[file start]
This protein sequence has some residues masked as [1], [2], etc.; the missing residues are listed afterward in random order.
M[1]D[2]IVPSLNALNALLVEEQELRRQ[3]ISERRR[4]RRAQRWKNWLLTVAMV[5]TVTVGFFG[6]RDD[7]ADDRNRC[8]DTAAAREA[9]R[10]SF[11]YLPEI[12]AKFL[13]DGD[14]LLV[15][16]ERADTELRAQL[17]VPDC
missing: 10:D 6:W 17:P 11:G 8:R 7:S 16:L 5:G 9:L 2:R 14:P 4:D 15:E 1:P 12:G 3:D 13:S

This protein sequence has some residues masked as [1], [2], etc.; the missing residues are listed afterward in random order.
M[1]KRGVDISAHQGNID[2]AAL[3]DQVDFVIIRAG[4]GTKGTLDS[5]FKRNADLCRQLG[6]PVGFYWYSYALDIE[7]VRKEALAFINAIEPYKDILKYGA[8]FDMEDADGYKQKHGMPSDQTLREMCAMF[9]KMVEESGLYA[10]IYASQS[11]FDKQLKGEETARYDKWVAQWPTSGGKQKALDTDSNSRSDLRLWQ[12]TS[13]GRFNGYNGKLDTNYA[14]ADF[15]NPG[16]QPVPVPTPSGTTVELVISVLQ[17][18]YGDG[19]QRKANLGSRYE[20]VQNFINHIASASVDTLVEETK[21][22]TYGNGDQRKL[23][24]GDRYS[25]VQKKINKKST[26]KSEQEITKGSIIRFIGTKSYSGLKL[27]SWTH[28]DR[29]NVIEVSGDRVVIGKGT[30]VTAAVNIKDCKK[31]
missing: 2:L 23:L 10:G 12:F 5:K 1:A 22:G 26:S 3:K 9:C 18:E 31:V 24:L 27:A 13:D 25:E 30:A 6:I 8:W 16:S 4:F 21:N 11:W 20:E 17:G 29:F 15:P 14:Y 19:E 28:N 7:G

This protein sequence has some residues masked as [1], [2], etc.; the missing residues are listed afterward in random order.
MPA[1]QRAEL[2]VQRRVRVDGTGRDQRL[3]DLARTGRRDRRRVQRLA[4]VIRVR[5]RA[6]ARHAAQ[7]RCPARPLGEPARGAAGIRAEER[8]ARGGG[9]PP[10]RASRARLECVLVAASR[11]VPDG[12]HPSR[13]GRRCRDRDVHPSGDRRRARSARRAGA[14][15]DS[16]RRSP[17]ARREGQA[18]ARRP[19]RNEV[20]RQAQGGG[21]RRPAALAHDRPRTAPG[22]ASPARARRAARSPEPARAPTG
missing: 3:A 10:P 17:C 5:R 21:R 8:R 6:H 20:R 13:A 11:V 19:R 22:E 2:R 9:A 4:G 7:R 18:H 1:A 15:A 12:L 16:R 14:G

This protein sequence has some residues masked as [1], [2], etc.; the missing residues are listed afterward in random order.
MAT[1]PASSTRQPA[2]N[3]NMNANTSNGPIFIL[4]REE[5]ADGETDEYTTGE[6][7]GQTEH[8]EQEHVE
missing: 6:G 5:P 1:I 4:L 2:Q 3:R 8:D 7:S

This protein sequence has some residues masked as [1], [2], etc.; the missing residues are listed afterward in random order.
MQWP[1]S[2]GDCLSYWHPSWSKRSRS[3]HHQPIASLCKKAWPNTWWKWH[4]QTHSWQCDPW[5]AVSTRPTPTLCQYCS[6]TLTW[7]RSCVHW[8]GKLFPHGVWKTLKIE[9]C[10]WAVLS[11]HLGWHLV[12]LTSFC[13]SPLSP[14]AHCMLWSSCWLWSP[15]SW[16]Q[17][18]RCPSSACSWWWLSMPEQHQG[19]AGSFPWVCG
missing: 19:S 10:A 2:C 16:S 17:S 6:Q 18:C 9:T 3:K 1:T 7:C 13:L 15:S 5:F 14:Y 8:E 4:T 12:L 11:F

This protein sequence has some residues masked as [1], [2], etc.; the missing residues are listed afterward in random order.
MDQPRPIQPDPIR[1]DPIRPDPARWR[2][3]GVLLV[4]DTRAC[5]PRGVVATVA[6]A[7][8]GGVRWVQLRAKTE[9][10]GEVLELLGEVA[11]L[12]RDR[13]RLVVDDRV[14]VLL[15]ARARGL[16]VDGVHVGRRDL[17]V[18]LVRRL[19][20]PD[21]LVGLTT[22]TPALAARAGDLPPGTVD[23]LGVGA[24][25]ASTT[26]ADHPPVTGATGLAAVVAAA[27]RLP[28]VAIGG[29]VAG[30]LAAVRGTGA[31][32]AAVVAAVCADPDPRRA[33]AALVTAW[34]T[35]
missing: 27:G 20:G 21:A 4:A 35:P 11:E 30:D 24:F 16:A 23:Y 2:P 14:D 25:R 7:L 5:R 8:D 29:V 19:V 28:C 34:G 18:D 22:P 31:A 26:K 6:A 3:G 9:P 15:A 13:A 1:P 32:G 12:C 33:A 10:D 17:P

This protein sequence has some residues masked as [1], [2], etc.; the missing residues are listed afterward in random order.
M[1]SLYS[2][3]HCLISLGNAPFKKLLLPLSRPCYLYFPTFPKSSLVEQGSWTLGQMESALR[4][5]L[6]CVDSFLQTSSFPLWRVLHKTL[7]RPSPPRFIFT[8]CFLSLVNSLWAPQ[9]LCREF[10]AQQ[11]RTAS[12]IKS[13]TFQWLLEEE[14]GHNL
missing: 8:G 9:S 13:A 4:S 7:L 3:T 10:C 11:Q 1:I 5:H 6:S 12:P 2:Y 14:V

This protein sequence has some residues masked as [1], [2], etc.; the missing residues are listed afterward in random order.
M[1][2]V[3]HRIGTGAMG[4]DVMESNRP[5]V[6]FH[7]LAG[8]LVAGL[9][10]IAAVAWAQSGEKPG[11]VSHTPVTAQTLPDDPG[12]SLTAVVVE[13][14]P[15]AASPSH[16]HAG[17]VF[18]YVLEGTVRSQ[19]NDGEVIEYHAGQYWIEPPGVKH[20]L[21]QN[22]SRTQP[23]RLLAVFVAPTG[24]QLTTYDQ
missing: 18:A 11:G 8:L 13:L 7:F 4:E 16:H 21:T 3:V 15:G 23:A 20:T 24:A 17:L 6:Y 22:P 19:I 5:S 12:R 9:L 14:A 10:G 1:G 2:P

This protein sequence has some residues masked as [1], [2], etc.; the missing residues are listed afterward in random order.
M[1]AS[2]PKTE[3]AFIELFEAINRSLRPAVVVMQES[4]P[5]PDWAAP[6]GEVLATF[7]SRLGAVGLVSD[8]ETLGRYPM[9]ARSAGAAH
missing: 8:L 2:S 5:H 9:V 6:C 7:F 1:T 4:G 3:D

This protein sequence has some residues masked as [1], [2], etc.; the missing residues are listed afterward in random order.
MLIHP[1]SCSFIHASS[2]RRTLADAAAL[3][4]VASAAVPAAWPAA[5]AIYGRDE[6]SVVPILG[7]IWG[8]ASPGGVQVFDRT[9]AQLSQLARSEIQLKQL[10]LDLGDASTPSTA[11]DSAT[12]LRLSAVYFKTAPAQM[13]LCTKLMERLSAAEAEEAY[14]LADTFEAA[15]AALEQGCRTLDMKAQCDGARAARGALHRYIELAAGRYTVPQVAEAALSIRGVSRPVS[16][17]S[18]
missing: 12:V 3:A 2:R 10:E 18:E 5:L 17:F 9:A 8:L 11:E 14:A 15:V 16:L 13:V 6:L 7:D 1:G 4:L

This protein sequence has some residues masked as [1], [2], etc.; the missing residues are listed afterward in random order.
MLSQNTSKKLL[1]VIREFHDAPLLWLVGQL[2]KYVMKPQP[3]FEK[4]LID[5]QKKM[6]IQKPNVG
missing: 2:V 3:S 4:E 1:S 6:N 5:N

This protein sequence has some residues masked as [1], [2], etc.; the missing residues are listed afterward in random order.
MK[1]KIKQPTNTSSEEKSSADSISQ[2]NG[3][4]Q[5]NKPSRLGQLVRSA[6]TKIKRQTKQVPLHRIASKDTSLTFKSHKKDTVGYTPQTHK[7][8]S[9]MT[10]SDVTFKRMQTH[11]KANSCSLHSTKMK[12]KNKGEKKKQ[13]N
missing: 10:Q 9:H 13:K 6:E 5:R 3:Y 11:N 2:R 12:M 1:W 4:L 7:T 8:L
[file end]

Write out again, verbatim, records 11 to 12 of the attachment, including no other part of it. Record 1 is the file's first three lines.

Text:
This protein sequence has some residues masked as [1], [2], etc.; the missing residues are listed afterward in random order.
MLSQNTSKKLL[1]VIREFHDAPLLWLVGQL[2]KYVMKPQP[3]FEK[4]LID[5]QKKM[6]IQKPNVG
missing: 2:V 3:S 4:E 1:S 6:N 5:N

This protein sequence has some residues masked as [1], [2], etc.; the missing residues are listed afterward in random order.
MK[1]KIKQPTNTSSEEKSSADSISQ[2]NG[3][4]Q[5]NKPSRLGQLVRSA[6]TKIKRQTKQVPLHRIASKDTSLTFKSHKKDTVGYTPQTHK[7][8]S[9]MT[10]SDVTFKRMQTH[11]KANSCSLHSTKMK[12]KNKGEKKKQ[13]N
missing: 10:Q 9:H 13:K 6:E 5:R 3:Y 11:N 2:R 12:M 1:W 4:L 7:T 8:L